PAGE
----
Top 100 Movies Ridley Scott’s Gladiator. We’ve been walking our way down through all 100 movies on the Hollywood Reporter’s list. Why? I’m not quite sure! HAahah. But seeing as though this blog deals almost exclusively with modern mind-job, and indie films… I sort of had a feeling the film “education” would be valuable for all of us? Or maybe not. Who knows. But I think this is the 31st on the on the list of 100, and I’ve enjoyed it so far. Even if it has stopped and started along the way.
Ridley Scott was my all time favorite director for a large swath of my movie watching career. Blade Runner, Black Hawk Down, Alien, Prometheus, Legend, etc., etc. I mean, it makes sense I was enamored with the guy and his films. And the hits just kept on coming with Gladiator. Which is a 2000 historical epic film about a general named Maximus who is betrayed by the emperor and then sold into slavery to become a gladiator. He rises through the ranks to seek revenge on the emperor and restore honor to his family. The film stars Russell Crowe, Joaquin Phoenix, and Connie Nielsen. I mean, to say that this film was well received by audiences and critics alike is an understatement. It won five Academy Awards including Best Picture.
Gladiator Movie Top 100 List Walkthrough
Gladiator is an epic film told in the Roman time frame. It tells of a time when Rome ruled the world and seemed to be unstoppable. 180 AD. The story follows Maximus Decimus Meridius, a highly respected and successful general serving under the Roman Emperor Marcus Aurelius. The story begins with the emperor on his deathbed, and he decides to make Maximus his successor, instead of his own son, Commodus. Commodus, jealous and power-hungry, orders Maximus to be executed and his family murdered. However, Maximus survives the execution and is sold into slavery as a gladiator.
See? Maximus had a perfect and true love. A literally impossible love. The stuff of legend and myth. So much love he should have known in advance he was playing the part of a Greek Tragedy, not the story of a conquering hero. I mean, really Maximus? You had no idea you were doomed in advance? Novice.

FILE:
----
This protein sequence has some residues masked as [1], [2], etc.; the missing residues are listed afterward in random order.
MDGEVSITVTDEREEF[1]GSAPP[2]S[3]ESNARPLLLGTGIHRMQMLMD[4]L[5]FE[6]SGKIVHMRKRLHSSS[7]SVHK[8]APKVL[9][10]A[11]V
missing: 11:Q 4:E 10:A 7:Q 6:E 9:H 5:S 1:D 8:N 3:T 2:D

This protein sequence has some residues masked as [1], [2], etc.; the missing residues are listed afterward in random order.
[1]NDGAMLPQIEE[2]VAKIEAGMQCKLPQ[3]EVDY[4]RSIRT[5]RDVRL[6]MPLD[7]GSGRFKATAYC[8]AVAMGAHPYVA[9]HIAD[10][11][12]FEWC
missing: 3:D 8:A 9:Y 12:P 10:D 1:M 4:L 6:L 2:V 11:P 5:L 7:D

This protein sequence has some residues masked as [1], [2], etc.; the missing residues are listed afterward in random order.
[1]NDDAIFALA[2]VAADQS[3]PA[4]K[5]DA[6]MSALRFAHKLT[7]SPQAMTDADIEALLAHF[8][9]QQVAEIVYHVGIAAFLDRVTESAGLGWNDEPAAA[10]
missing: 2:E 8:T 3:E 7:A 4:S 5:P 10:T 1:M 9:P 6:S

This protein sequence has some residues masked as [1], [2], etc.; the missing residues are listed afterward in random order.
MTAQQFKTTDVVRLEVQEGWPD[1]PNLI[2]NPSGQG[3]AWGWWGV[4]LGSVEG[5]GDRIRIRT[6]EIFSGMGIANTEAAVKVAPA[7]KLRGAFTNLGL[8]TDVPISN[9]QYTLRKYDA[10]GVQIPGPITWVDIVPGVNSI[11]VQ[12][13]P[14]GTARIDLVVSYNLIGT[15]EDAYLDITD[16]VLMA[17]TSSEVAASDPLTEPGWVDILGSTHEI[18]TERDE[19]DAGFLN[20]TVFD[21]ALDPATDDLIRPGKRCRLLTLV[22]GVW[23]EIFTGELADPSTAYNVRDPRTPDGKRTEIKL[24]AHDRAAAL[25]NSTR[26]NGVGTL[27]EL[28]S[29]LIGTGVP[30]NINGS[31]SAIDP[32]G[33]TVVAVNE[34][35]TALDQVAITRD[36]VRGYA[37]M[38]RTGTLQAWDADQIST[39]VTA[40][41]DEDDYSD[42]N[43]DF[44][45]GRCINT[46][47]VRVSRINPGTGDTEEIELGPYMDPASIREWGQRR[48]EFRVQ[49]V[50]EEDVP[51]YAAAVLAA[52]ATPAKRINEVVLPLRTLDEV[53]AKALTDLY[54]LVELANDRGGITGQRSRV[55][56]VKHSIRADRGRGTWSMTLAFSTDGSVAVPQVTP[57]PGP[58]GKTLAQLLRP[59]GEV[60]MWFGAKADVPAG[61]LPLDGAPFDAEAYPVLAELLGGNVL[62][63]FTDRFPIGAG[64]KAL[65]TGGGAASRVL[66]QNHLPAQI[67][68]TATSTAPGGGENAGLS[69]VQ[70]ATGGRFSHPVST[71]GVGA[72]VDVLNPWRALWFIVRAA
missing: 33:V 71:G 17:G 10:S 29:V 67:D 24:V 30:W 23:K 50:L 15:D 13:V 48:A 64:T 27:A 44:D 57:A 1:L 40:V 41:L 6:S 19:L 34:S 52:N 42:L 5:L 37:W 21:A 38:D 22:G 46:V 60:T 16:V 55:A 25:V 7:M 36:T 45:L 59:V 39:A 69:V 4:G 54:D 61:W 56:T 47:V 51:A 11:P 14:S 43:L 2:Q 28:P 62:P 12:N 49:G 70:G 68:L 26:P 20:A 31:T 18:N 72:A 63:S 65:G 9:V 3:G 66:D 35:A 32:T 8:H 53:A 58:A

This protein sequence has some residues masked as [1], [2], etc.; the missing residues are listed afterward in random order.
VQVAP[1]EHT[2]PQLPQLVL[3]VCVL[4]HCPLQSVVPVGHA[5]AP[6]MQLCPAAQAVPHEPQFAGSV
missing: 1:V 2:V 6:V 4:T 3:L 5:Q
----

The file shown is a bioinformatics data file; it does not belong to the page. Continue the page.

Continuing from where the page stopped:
Anyway, Maximus trains as a gladiator in North Africa and rises through the ranks decimating literally everyone in his path. It’s the story of Rocky in the ring… it’s the story of every underdog story ever written. And eventually having been sent to Rome to compete in the Colosseum, he’s been called up to the bigs. And it’s here, here that Maximus sways the crowds and wins them over to his side. The people? They see him as a symbol of hope and freedom. They don’t know that he’s the symbol of revenge and of death for anyone that comes near him.
Meanwhile, Commodus continues to rule Rome with an iron fist, and he becomes more and more tyrannical as time goes on. Maximus becomes the emperor’s greatest adversary and eventually confronts him in the arena. (It’s here that the story goes off the proverbial rails. I mean, when does ANY Emperor walk in to an arena without a bazooka and a tank at his disposal? He doesn’t.) Regardless, it’s a climactic battle, and duh, Maximus kills Commodus. Oh, and he also sustains fatal wounds himself… because, after all, he has become death personified. A hero made from death cannot live. And so he dies. The film ends with Maximus being reunited with his family in the afterlife, symbolizing his ultimate redemption and the triumph of good over evil. Regardless, the movie Gladiator is a powerful and emotional film that tells a timeless story of honor, bravery, and the pursuit of justice.
Thoughts on the Film Gladiator
It had been a while since I had re-watched Gladiator, and I have to say, the film definitely holds up. It may be 23 years old, but it doesn’t look it at all. The cinematography for this film is glorious. The acting fantastic. And the story is simplicity personified. The movie encapsulates the struggle for justice against the betrayed, and it was a universally loved story. The death of Maximus’ family, and his desire to survive solely in his attempt at revenge, is something everyone could get behind. And this idea of what makes a movie great, justice-concentrate, is a story as old as time. It could be argued that over simplification is a flaw, not a strength. But regardless, it clearly defining evil, and the goal for retribution – telling the audience what our collective journey should look like. This is the mountain, this is the goal, and if we don’t arrive —-> there, then we have all failed collectively.
Gladiator is a glorious film. The music, the acting, the directing, editing, cinematography, special effects, all collectively combine to create an amazing movie-going experience. But I would argue, that without the amazing tight, and clearly enunciated storyline, all of this movie’s innovation and Oscar worthy details would have been for naught.
If you are interested in checking out the entire list so far that I have already done through the Top 100 Movies of all time, you can find it right here.
Edited by: CY